Rachel Canning is an 18-year-old who is suing her parents. She brought a lawsuit to force her parents to pay for her private school education and her personal expenses. It seems that while living at home her parents set rules she was expected to follow. She had to abide by a curfew, commit to doing assigned chores performed by her siblings, and be respectful to her elders. She chose instead to leave home and live with the family of a friend – a home in which she was free to get drunk and to party as she pleased. It seems she valued independence above all. But unfortunately she wasn’t independent enough to be able to support herself – and so she demanded that the parents who had previously bought her a car, paid for her tuition, and set aside money for her college education be legally required to continue to take care of her in the style to which she had become accustomed. The contract she assumed guided their relationship was “You owe me everything – I owe you nothing” – because after all that’s the way I and so many members of my generation define your job as parent. In a Morristown court, after Rachel filed for an emergency order to get $600 a week from her parents, Judge Peter Bogaard blasted the young woman, referring to an obscene voicemail she left for her mother. “Have you ever seen a young adult show such gross disrespect to a parent in a voicemail?” he asked. “The child thumbs her nose at her parents, leaves the house and turns around asking, ‘Now you have to pay me money every week.’ ” READ MORE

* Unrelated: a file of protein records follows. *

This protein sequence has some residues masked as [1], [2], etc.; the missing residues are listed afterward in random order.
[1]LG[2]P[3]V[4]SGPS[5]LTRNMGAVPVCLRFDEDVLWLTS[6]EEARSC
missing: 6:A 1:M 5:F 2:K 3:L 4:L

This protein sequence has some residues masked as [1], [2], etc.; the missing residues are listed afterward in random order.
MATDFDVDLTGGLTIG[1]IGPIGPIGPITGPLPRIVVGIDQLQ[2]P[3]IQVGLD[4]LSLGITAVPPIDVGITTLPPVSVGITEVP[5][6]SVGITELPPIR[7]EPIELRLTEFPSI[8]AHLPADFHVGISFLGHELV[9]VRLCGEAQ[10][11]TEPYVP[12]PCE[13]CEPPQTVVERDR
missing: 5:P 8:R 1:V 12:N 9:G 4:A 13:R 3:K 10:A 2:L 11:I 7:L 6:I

Preparing my sermon for Pesach, I felt like the Chassidic master Reb Shimon of Yareslov. It seems that Reb Shimon used to complete a tractate of the Talmud on erev Tisha B’av, turning that day into a festive occasion. The fact is, that even though Halacha may permit this, no one does it! But Reb Shimon used to do it every year; singing with joy and anticipation until the last minute before Tisha B’av of the coming of the Moshiach – “Adir Hu, yivneh, beito, b’karov – Mighty is God, may He rebuild His house soon.” Reb Shimon would finish the song, say the Birkat Hamazon, put on his soft shoes and cry out, “Eicha!” and he would pass out! The Sanzer Rebbe would say that the only one who really understands the loss of the Temple is Reb Shimon … he holds out until the last minute waiting and only then he cries “Eicha!” realizing the Moshiach and Temple have not come! READ MORE